Oh dear – they are fighting back and using unorthodox methods!

This is from The Times in London

BRITISH Forces beat a tactical retreat from Basra yesterday as they abandoned hopes of taking swift control of Iraq’s second city.

A British soldier was killed near al-Zubayr, south of the city, as units of the 7th Armoured Brigade, the Desert Rats, came under sustained mortar fire and unexpected resistance in areas outside the allied containment ring.

Elements of the brigade, including the Challenger 2 tanks of the Royal Scots Dragoon Guards, pulled away from the city early in the morning. Some of the strongest resistance came from the Fedayin militia and security services armed with rocket propelled grenades and machine guns.

Captain Patrick Trueman of the Guards said: “We’re currently taking stock of the situation. We were expecting a lot of hands up from Iraqi soldiers and for the humanitarian operation in Basra to begin fairly quickly behind us, with aid organisations providing food and water to the locals. But it hasn’t quite worked out that way. There are significant elements in Basra who are hugely loyal to the regime.”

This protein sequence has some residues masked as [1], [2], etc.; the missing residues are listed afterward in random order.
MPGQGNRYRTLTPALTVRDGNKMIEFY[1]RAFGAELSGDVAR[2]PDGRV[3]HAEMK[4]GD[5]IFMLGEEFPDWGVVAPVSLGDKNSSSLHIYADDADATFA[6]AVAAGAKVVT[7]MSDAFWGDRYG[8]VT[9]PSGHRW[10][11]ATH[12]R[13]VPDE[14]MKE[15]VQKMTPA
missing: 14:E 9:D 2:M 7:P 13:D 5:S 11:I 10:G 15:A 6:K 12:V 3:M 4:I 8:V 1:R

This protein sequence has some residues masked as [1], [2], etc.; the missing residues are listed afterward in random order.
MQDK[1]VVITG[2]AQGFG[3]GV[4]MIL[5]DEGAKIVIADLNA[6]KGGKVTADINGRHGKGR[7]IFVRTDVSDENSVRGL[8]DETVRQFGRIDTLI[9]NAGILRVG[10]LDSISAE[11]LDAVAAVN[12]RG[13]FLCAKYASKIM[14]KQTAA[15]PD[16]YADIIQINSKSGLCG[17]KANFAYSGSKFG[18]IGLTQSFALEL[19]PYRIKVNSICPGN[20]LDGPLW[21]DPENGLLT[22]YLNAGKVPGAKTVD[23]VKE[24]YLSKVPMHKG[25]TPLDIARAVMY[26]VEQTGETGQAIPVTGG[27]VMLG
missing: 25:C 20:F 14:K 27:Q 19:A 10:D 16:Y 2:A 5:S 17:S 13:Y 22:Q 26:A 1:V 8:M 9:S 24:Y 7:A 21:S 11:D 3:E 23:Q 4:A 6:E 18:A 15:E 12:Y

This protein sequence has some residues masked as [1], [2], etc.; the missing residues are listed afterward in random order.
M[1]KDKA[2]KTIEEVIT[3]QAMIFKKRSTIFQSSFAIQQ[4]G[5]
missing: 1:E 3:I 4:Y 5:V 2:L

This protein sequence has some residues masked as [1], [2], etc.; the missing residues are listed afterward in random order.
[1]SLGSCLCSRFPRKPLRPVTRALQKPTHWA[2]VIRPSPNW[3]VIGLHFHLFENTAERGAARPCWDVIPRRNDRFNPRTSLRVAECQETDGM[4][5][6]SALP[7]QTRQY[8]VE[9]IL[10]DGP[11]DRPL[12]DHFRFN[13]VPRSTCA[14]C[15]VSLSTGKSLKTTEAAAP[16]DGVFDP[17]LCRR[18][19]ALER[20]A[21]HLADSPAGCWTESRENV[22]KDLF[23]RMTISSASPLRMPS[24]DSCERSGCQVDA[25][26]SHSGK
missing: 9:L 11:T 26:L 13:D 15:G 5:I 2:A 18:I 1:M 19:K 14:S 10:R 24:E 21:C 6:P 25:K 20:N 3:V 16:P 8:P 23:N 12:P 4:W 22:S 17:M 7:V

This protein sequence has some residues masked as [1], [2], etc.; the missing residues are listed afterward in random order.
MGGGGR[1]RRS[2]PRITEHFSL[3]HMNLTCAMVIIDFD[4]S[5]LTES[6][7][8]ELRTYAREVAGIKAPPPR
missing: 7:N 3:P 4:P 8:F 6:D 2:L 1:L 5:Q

The soldier died yesterday after being shot on Sunday night as he tried to calm rioting Iraqi civilians. It was reported that the shooting occurred during a “civil disturbance in the Basra area”, but the Ministry of Defence refused to give further details. Next of kin were informed. It brought the British death toll to 17.

The partial retreat from Basra underlined fears that British troops could be dragged into prolonged and bloody urban warfare. Tony Blair and Geoff Hoon, the Defence Secretary, made the best of the difficulties there. Mr Blair said that Basra had been surrounded and the airport made secure. He said it could not be used as an Iraqi base. But he added there were “pockets of Saddam’s most fiercely loyal security services” who were holding out. “They are contained but still able to inflict casualties on our troops and so we are proceeding with caution.”

Mr Hoon said that the towns and cities in the south did not have military and strategic significance. They would be “liberated” eventually, but it was best to be patient, he said.

Basra has been besieged since the weekend, but there was no sign that the Iraqi defence was about to crumble quickly. Nor did it appear that the civilian population was ready to welcome the troops with open arms.

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